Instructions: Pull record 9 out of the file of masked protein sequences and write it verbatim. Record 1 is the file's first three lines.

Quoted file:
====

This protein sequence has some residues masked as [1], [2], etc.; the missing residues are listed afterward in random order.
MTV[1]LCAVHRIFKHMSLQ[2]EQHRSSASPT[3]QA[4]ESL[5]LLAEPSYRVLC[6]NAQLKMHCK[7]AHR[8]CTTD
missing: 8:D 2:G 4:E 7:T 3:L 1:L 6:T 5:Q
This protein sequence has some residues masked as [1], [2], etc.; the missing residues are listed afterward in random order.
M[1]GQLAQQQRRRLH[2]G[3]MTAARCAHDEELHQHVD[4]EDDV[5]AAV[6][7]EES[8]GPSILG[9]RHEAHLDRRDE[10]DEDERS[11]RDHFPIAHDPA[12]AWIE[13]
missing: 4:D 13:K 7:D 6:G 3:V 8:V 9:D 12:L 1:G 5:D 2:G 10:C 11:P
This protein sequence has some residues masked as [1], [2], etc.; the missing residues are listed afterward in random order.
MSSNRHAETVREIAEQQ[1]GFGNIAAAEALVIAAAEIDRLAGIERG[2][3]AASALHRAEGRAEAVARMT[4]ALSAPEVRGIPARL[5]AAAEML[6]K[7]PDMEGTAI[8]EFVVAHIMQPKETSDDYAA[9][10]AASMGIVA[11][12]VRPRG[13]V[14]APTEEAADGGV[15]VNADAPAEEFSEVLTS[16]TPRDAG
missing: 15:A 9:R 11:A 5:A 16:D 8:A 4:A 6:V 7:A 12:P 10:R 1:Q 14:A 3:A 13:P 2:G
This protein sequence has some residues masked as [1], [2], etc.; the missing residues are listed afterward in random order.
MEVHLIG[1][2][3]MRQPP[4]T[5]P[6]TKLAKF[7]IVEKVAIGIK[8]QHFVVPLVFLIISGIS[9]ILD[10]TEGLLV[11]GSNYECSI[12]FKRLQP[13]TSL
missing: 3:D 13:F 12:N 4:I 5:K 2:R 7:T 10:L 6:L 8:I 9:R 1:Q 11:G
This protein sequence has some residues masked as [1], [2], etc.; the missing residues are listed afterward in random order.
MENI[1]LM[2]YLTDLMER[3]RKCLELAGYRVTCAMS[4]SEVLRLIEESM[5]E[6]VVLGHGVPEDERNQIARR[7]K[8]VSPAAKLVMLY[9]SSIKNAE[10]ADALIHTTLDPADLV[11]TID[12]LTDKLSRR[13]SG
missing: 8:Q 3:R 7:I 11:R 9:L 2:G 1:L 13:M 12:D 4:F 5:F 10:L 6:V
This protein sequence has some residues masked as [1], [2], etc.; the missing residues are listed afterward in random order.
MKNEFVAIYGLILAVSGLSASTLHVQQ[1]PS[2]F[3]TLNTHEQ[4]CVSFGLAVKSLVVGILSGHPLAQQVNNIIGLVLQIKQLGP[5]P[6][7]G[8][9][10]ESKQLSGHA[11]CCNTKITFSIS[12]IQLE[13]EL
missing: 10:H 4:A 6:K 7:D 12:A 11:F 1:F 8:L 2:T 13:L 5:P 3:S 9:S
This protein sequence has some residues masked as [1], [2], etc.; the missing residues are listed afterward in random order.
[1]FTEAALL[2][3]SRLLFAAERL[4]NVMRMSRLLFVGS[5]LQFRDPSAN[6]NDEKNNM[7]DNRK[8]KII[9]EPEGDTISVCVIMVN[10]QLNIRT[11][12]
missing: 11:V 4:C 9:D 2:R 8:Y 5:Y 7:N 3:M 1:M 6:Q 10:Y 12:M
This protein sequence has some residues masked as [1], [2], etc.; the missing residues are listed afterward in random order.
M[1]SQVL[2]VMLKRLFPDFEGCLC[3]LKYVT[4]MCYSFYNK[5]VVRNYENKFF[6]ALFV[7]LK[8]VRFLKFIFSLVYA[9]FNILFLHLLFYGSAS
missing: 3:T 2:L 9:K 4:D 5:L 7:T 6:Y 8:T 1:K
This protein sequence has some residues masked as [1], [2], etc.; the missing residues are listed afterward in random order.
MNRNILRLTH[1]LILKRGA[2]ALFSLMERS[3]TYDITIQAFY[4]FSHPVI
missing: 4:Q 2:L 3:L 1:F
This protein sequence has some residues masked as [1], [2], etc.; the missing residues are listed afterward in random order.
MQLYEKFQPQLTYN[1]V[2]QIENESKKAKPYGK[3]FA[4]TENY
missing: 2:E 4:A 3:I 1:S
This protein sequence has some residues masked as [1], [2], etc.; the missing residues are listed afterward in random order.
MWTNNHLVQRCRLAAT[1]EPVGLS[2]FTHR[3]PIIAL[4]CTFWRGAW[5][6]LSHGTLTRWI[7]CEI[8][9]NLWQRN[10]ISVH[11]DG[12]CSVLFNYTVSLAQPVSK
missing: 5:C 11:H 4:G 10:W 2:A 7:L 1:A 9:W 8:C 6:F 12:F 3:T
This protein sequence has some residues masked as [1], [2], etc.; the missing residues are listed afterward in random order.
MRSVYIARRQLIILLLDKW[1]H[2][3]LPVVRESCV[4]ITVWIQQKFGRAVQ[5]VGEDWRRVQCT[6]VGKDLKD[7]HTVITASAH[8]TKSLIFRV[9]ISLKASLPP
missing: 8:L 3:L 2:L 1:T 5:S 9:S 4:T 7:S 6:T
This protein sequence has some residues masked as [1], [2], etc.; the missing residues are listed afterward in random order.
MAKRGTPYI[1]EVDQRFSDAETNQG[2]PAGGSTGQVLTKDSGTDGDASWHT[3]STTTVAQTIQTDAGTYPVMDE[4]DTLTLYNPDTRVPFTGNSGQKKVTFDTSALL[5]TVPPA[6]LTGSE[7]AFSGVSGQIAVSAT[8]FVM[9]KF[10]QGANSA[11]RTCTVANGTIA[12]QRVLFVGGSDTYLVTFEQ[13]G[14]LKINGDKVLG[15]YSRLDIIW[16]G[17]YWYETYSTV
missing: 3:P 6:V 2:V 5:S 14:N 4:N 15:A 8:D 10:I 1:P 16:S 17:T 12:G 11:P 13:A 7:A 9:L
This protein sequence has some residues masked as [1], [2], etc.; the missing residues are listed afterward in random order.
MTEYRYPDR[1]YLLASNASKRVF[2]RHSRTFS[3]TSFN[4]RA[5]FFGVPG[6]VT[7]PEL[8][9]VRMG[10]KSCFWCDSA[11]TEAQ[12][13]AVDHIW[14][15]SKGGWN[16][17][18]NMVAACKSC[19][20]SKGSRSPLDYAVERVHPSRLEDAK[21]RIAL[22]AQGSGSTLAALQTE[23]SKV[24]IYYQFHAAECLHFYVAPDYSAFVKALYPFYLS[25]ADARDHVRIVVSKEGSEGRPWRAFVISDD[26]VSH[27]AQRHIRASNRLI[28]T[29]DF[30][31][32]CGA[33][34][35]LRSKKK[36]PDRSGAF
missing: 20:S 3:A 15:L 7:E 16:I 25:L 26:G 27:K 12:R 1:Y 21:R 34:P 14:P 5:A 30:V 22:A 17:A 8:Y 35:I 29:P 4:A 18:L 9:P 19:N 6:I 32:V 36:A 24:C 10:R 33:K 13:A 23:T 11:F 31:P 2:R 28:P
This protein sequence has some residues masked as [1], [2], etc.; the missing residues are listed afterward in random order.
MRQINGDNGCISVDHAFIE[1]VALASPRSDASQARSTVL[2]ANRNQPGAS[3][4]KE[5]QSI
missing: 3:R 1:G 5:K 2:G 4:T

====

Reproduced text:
This protein sequence has some residues masked as [1], [2], etc.; the missing residues are listed afterward in random order.
MNRNILRLTH[1]LILKRGA[2]ALFSLMERS[3]TYDITIQAFY[4]FSHPVI
missing: 4:Q 2:L 3:L 1:F